Mid-December 2018 Mosquito Lagoon Fishing Report
With the sound of heavy rain beating on my metal roof, I decided to stay dry and warm today and update everyone on my status. As many of you already know, on October 22nd I experienced a fall at home while working on an improvement project. The accident resulted in an eleven day stay in the trauma center and over two months recovery at home. They say if the doesn’t kill you it will only make you stronger, and in my case, the Lord had other plans for me and I survived to fish another day.
We are currently in our typical winter weather pattern where like today a major low-pressure system (cold front) is sweeping through Central Florida resulting in significant rainfall and the chance of sever weather. As these fronts pass through conditions on the water become unsafe for fishing. On the first post-frontal day, high-pressure settles in bring high winds, cold temperatures and high-pressure making fishing conditions very challenging again. As the high-pressure system moves out into the Atlantic (day three) fishing conditions improve and the temperatures begin to warm up with the following two to three days proving conditions to be the best days to fish. When scheduling a fishing trip during the winter in Central Florida, it is a hit or miss scenario in most cases, so sometimes it is best to simply take a mental health day on the water when the conditions are right.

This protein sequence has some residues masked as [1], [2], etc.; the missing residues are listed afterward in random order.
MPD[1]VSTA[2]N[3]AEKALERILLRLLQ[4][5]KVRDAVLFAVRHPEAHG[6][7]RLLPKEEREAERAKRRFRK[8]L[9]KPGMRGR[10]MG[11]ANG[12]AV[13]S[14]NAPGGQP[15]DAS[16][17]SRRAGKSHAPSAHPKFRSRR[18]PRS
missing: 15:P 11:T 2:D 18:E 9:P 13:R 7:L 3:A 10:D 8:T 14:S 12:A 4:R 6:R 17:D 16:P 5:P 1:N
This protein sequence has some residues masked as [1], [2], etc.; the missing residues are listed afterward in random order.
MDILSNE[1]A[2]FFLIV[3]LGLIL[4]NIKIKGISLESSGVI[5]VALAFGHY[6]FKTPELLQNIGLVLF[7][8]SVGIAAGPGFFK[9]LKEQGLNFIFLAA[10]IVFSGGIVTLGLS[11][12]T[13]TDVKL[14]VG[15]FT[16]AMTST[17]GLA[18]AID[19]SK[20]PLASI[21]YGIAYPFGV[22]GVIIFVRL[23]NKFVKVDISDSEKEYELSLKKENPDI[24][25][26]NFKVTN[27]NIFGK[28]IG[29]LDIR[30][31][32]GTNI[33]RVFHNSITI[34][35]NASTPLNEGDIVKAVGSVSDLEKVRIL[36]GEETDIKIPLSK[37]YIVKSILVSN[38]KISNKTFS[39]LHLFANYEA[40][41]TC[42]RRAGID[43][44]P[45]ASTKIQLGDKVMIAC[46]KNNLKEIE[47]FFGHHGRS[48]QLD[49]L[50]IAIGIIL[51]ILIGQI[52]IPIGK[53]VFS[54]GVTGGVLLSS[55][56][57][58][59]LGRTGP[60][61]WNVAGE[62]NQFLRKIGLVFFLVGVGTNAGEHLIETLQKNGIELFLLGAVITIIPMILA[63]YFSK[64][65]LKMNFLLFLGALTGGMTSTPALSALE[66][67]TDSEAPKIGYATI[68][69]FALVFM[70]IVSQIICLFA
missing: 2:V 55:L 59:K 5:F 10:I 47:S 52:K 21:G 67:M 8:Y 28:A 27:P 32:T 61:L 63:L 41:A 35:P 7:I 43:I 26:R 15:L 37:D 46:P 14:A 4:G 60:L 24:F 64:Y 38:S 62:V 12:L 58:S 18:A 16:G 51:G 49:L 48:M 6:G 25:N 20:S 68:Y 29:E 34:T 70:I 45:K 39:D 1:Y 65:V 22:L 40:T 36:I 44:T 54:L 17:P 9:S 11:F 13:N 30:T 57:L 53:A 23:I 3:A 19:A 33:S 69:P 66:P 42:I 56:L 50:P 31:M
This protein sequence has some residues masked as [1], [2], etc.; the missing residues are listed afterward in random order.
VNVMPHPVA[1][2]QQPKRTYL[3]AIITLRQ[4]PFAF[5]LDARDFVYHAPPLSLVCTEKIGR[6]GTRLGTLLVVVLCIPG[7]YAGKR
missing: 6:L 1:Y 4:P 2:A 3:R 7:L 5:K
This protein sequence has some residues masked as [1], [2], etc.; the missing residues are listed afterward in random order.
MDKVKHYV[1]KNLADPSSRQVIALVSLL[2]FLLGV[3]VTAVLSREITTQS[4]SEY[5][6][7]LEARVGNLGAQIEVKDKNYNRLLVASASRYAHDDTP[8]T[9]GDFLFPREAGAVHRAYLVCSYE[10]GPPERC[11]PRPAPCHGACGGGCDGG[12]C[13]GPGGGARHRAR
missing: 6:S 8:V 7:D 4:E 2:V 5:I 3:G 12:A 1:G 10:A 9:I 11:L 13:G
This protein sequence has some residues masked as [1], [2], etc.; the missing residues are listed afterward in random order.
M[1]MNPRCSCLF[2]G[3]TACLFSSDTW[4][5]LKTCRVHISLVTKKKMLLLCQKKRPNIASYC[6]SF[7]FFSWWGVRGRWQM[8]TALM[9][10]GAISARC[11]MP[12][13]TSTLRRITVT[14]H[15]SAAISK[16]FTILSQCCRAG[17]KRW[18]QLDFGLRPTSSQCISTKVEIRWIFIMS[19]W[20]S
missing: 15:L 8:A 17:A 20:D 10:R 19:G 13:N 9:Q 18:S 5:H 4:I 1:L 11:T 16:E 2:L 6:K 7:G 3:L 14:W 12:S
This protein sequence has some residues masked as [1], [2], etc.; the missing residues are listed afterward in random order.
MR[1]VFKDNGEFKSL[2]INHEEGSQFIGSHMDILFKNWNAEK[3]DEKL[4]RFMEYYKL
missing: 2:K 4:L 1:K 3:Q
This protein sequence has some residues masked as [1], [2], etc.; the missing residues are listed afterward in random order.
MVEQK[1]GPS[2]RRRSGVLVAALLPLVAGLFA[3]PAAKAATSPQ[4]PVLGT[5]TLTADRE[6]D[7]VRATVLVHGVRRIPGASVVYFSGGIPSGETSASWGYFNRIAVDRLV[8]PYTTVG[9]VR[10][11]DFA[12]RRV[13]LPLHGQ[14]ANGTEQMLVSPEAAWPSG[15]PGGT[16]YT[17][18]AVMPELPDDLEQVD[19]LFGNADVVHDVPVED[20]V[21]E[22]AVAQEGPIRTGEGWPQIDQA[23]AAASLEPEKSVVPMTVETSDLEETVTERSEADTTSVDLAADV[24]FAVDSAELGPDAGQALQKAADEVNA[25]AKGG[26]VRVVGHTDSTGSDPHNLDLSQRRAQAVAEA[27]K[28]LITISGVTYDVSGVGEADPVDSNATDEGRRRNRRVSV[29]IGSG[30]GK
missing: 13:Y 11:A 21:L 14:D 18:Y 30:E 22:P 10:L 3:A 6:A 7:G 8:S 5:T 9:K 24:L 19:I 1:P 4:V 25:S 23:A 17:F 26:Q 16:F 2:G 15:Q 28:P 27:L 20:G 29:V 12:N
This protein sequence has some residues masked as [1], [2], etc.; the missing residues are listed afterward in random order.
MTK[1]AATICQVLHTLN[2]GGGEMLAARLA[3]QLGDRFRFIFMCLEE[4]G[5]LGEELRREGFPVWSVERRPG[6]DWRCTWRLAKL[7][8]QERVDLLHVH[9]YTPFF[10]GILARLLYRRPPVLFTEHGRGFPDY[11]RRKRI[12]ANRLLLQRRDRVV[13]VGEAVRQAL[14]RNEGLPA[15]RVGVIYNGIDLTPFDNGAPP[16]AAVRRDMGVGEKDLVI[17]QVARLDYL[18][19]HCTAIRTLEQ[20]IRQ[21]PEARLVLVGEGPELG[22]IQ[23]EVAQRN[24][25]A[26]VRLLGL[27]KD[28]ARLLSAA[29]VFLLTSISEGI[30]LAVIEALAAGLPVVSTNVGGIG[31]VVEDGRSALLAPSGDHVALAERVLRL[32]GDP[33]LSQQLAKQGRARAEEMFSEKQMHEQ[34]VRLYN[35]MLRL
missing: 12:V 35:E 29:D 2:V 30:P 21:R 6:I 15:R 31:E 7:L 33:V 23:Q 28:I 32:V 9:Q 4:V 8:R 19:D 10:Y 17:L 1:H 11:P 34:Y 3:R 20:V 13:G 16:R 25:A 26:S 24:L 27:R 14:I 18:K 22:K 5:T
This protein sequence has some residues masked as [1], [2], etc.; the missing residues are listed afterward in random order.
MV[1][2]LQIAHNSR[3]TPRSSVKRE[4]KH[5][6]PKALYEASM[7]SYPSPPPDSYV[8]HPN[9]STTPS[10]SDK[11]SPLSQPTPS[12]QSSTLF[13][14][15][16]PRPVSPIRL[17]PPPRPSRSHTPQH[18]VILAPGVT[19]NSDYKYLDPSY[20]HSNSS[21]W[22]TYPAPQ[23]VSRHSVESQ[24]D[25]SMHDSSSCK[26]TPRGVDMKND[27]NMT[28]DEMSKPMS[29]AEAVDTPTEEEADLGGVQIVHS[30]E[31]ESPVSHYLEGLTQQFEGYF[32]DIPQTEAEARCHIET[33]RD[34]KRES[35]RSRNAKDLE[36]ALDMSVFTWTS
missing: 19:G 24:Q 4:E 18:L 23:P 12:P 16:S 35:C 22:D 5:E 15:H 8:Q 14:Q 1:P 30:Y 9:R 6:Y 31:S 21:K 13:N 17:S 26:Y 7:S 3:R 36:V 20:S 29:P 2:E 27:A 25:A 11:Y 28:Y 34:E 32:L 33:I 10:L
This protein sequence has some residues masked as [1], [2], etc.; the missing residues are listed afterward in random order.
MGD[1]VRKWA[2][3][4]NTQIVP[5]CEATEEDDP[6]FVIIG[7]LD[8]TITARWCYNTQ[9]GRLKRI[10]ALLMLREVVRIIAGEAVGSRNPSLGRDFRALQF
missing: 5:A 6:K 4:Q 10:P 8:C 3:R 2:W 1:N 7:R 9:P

Well folks, yesterday was a perfect prefrontal day with falling barometric pressure. It was my first charter since my accident and I must tell you it felt great to be back on the water again. On pre-frontal days the winds turn westerly and lay down. The skies are typically clear, and the water is glassy. This was the case yesterday where I was honored to share my first day back on the water with clients Cliff, Matthew and Eugenio from Orlando. We launch at Bairs Cove on the Merritt Island Wildlife Refuge at 9am and headed north into the Mosquito Lagoon. Surprisingly, we soon found gorgeous water conditions and a large number of redfish schools up shallow on the flats. As usual for our winter low water conditions, the schools were very spooky and hard to approach, but we still managed several very respectable upper slot fish. The fish we found were in between 12 and 18 inches of water and they were not showing themselves which made it even more challenging to locate and present a lure to them.
All in all, it was a great day on the water with good clients, and I have to say it again, it was great to be back on the Mosquito Lagoon.
As always, if you have any questions or need more information, please contact me.
Good luck and good fishing,
Captain Tom Van Horn